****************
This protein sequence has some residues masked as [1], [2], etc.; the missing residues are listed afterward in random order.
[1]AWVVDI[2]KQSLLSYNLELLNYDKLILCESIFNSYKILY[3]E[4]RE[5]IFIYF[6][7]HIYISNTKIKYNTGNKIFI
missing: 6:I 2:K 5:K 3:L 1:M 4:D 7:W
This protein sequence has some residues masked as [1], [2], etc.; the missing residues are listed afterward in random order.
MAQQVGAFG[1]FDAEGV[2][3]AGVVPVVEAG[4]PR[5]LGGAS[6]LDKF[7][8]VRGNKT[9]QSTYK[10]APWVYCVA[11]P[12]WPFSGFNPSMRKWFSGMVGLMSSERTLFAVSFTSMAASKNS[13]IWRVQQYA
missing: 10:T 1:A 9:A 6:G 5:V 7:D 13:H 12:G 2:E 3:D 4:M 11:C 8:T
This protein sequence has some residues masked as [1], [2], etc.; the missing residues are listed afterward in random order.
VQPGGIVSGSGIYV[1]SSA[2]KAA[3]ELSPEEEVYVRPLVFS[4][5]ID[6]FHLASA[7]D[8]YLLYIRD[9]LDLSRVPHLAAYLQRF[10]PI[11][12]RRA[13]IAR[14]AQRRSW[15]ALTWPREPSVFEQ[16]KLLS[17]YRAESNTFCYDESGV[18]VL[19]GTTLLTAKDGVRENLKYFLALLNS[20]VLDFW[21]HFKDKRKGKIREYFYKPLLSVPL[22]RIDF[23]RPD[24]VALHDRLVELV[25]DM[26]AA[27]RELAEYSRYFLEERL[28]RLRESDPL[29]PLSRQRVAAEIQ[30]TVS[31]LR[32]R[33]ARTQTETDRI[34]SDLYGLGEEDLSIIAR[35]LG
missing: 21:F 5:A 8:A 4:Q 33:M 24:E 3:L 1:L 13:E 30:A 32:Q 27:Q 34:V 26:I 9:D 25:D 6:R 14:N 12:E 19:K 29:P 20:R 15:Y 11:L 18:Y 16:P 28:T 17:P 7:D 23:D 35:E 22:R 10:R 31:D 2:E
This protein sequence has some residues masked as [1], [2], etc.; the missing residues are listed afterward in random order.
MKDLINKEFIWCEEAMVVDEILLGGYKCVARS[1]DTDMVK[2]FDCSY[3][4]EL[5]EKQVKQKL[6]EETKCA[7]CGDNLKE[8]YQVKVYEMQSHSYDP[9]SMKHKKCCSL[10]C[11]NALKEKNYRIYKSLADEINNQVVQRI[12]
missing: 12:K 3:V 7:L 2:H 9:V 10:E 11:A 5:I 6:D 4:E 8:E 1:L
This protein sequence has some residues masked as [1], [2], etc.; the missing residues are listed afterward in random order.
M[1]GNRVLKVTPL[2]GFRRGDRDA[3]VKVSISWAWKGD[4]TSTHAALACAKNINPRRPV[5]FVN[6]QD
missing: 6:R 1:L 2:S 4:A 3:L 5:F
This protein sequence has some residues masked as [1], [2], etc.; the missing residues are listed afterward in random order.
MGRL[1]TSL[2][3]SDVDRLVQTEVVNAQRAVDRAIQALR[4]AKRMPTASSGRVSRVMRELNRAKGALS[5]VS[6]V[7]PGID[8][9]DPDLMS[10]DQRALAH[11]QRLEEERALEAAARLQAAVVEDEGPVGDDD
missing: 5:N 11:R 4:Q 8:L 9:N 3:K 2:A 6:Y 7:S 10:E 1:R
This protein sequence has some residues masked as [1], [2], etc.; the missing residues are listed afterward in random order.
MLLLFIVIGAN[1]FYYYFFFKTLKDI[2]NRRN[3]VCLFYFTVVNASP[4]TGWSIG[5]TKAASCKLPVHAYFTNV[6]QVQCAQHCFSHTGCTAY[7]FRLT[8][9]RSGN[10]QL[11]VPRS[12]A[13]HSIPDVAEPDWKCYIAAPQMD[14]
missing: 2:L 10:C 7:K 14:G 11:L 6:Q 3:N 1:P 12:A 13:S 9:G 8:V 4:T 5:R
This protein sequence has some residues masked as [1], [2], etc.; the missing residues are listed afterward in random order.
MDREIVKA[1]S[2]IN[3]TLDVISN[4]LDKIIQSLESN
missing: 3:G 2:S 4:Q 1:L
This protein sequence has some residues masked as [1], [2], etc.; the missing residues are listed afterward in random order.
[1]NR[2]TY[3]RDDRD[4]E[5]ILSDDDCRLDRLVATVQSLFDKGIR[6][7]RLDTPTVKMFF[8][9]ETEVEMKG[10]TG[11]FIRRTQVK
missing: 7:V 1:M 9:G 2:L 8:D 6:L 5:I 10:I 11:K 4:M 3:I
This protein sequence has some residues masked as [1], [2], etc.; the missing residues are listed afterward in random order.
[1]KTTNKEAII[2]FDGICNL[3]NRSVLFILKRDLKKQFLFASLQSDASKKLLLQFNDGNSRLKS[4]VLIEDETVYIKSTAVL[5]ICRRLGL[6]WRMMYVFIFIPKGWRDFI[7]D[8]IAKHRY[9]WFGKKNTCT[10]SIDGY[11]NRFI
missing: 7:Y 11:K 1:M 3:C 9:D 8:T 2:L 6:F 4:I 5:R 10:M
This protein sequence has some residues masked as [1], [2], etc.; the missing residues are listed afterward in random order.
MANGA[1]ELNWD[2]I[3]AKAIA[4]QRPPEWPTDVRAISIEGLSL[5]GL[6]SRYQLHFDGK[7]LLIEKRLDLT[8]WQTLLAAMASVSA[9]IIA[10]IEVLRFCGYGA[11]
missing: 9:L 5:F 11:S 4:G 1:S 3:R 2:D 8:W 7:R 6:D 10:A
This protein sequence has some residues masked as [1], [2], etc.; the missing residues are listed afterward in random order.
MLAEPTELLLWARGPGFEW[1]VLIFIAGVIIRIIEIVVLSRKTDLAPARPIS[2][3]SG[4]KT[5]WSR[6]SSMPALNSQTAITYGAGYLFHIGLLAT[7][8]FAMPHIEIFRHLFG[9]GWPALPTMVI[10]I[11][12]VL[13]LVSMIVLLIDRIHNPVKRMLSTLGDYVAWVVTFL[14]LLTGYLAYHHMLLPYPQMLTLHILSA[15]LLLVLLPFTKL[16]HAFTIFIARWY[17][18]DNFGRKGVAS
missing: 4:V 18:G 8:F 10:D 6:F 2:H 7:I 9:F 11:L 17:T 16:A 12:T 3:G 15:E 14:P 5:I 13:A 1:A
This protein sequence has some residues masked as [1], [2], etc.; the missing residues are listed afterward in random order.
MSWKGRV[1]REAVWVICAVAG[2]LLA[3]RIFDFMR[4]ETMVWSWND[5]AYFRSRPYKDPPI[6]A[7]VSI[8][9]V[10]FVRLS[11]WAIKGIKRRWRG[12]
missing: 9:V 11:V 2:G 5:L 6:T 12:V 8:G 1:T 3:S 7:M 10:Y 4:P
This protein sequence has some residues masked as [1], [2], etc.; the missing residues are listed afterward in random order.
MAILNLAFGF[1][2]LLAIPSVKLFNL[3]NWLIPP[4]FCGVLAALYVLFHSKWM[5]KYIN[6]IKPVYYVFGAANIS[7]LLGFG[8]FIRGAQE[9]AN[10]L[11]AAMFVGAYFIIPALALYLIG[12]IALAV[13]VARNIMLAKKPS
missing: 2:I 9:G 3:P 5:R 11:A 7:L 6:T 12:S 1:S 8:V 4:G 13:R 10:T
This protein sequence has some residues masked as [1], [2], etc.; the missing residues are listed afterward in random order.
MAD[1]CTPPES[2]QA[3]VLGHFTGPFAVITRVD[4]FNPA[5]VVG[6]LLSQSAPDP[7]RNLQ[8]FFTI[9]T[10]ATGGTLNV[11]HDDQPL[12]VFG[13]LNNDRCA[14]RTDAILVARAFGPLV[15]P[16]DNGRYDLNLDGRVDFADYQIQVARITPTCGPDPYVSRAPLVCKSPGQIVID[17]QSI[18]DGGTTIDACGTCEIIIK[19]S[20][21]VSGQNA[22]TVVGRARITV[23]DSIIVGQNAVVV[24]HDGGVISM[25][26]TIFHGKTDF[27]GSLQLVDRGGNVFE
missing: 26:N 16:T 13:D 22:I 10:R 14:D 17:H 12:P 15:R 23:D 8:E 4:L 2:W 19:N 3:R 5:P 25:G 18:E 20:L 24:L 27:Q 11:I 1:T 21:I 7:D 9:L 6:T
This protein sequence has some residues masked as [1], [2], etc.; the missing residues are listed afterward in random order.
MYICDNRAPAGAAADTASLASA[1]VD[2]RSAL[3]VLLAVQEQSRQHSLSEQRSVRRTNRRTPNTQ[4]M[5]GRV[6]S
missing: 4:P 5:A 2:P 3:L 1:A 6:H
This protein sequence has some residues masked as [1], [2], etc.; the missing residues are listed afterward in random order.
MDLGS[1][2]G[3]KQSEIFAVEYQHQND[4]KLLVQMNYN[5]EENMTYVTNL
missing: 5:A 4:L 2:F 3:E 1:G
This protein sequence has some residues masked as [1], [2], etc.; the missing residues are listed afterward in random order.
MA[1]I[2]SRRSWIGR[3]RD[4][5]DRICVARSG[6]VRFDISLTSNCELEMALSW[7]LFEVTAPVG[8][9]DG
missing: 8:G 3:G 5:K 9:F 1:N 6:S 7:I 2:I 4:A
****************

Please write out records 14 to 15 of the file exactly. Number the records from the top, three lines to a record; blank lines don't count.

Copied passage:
This protein sequence has some residues masked as [1], [2], etc.; the missing residues are listed afterward in random order.
MAILNLAFGF[1][2]LLAIPSVKLFNL[3]NWLIPP[4]FCGVLAALYVLFHSKWM[5]KYIN[6]IKPVYYVFGAANIS[7]LLGFG[8]FIRGAQE[9]AN[10]L[11]AAMFVGAYFIIPALALYLIG[12]IALAV[13]VARNIMLAKKPS
missing: 2:I 9:G 3:P 5:R 11:A 7:L 6:T 12:S 1:S 8:V 4:G 13:R 10:T
This protein sequence has some residues masked as [1], [2], etc.; the missing residues are listed afterward in random order.
MAD[1]CTPPES[2]QA[3]VLGHFTGPFAVITRVD[4]FNPA[5]VVG[6]LLSQSAPDP[7]RNLQ[8]FFTI[9]T[10]ATGGTLNV[11]HDDQPL[12]VFG[13]LNNDRCA[14]RTDAILVARAFGPLV[15]P[16]DNGRYDLNLDGRVDFADYQIQVARITPTCGPDPYVSRAPLVCKSPGQIVID[17]QSI[18]DGGTTIDACGTCEIIIK[19]S[20][21]VSGQNA[22]TVVGRARITV[23]DSIIVGQNAVVV[24]HDGGVISM[25][26]TIFHGKTDF[27]GSLQLVDRGGNVFE
missing: 26:N 16:T 13:D 22:I 10:R 14:D 17:H 12:P 15:R 23:D 8:E 4:L 2:W 19:N 3:R 5:P 25:G 18:E 20:L 24:L 27:Q 11:I 1:T 21:I 7:D 9:L 6:T